Egypt. Citrus Annual. Dec 2014 Jan. 13, 2015
In MY2014/2015, Egypt’s total planted area to citrus will remain unchanged while total area harvested will increase by 1.7 percent due to better growing conditions. Total orange production is forecast to increase by 2.3 percent or 60 TMT to reach 2.63 MMT. Total bearing trees are forecast to increase by 150,000 to reach 9.25 million trees compared to 9.1 million trees in the previous season. Fresh domestic consumption is projected to increase by 10,000 MT., while exports will increase by 4.5 percent. The increase in exports is driven by a higher demand from the Russian market due to its ban on orange imports from the European Union, mainly from Spain, Greece and Italy. Russia, Saudi Arabia, United Arab Emirates, and Netherlands will remain Egypt’s top export destinations.
Egypt will remain a leading orange producer and exporter, ranking as the sixth largest producer and the second largest exporter of oranges in the world. Post forecasts Egypt’s total planted area in MY2014/2015 to remain unchanged while total harvested area will increase by 1.7 percent to 117,000 hectares (HA) compared to 115,000 HA in the previous season. The 2,000 HA increase in total area harvested is a result of the superior growing conditions that prevailed during the season and which are expected to continue into the following season.
Production is expected to increase by 2.3 percent or 60 TMT to reach 2.63 MMT in MY2014/2015 compared to 2.57 MMT in the previous year. The increase in production is attributed to an increase in the total area harvested due to better weather conditions, contributing to a slight increase in the total number of bearing trees. Total bearing trees are forecast to increase by 150,000 trees to reach 9.25 million trees compared to 9.1 million trees in the previous season.
Orange exports are forecast to increase by 50 TMT or 4.5 percent in MY2014/2015. Post attributes this increase to higher demand from the Russian market due to its ban on orange imports from the European Union, mainly from Spain, Greece and Italy. Russia, Saudi Arabia, the United Arab Emirates, the Netherlands and India were Egypt’s top export destinations in MY2013/2014, and FAS Cairo expects this trend to continue in MY2014/2015. Spain, South Africa and Morocco are Egypt’s main competitors in the international marketplace. Other competitors include Turkey, the United States, China, Australia, and Argentina.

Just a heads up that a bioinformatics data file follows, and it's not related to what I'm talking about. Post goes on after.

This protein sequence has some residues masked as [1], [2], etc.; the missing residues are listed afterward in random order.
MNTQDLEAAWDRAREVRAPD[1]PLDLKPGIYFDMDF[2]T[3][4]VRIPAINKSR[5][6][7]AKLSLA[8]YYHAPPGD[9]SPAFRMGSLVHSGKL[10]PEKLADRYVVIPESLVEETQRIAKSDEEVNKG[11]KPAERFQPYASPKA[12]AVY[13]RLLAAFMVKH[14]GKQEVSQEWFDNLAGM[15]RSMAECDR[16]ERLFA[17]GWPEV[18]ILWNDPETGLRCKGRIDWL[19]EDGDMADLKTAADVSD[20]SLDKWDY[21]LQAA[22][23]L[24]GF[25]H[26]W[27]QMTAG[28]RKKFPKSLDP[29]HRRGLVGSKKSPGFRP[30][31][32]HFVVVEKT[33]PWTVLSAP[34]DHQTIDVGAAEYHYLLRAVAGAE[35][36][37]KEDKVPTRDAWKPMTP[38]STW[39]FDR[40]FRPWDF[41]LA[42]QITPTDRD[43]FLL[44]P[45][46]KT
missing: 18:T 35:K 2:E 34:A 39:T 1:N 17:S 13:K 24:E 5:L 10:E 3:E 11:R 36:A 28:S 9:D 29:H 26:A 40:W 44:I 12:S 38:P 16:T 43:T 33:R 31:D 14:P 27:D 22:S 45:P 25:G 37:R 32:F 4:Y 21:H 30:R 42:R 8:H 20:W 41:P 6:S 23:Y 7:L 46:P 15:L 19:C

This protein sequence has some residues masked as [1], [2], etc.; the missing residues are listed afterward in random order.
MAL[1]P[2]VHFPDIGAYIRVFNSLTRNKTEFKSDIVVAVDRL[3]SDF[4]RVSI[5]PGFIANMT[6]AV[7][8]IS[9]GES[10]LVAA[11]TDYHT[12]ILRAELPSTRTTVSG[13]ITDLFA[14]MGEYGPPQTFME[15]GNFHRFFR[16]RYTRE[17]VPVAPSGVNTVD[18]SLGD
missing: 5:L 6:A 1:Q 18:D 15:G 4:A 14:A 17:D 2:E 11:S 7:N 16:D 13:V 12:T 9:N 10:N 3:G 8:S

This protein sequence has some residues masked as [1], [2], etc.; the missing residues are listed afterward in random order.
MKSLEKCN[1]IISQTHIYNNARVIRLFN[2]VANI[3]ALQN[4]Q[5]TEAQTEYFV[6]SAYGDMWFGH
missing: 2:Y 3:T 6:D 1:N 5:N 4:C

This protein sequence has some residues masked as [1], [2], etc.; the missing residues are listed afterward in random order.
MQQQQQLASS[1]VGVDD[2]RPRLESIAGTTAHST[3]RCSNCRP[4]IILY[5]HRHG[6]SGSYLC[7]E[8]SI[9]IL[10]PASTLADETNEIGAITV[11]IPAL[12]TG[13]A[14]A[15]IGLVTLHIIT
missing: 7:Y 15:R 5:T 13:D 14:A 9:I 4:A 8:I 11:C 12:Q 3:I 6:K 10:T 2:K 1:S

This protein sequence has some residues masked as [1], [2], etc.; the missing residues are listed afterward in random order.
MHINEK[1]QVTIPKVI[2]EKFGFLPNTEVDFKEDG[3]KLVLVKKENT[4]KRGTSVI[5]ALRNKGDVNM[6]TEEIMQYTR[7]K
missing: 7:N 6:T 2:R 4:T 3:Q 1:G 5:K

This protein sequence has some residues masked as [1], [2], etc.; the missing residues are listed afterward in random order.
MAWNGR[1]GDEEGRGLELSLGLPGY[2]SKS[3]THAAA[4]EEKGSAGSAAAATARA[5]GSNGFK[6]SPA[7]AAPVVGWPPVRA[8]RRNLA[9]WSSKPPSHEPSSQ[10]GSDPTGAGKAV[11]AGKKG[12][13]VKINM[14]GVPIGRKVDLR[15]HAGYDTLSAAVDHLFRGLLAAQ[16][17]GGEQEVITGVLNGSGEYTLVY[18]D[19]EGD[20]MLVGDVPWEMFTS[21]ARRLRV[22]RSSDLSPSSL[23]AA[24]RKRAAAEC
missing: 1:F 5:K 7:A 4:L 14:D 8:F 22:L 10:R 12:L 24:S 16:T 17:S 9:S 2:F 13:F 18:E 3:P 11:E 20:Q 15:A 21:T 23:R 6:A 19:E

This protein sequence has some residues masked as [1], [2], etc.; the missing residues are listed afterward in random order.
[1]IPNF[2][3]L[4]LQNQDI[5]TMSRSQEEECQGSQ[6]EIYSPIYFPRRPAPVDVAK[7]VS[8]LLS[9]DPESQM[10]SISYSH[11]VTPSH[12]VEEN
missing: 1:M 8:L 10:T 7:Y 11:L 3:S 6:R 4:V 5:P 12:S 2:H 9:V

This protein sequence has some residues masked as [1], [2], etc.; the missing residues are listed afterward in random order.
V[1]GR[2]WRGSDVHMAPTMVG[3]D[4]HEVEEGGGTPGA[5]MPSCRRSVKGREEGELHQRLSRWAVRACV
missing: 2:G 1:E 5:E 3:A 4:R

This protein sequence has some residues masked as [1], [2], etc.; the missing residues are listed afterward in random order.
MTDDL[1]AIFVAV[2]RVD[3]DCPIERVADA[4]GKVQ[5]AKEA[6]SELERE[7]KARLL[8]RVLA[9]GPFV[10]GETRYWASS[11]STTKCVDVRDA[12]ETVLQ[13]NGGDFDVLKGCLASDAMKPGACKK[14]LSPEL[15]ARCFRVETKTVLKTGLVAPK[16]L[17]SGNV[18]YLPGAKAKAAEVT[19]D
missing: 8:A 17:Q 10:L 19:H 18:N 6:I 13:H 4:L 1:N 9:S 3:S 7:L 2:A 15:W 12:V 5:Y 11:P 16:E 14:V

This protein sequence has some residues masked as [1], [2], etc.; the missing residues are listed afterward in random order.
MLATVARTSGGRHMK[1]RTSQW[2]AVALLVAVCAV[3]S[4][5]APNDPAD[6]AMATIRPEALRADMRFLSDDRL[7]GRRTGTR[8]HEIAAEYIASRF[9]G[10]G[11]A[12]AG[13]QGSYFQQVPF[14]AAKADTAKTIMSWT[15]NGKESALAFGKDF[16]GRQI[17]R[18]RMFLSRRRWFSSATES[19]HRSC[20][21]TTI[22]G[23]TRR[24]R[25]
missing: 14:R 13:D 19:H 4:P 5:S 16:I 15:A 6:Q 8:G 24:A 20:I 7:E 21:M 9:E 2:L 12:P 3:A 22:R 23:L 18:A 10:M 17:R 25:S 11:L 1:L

Post forecasts that in MY2014/2015 Egypt’s total planted area will remain unchanged while total harvested area will increase. Total planted area will remain at 133,236 HA, while total area harvested will increase by 2,000 HA to 117,000 HA compared to 115,000 HA in the previous season. Post attributes the 1.7 percent increase in total area harvested to the improved weather conditions that prevailed during the growing season and assumes that it will continue throughout this production year.
Oranges represent the largest cultivated area of all citrus varieties in Egypt. . Farmers prefer to grow oranges over other fruits due to high export value. Even small farmers who do not have the capability to export usually sell their crop to bigger farmers and exporters. Orange production represents 30 percent of Egypt’s total fruit production and 65 percent of total citrus production, and this fruit is grown in almost all governorates. The Delta governorates of Qalyoubia, Beheira, Sharqiya, Ismailia and Menufia are the main producing areas (see the green area on both sides of the Nile Basin). The orange harvest usually lasts from four to five months. Of all the varieties mentioned, navel oranges are the predominant variety, representing 60 percent of all orange production.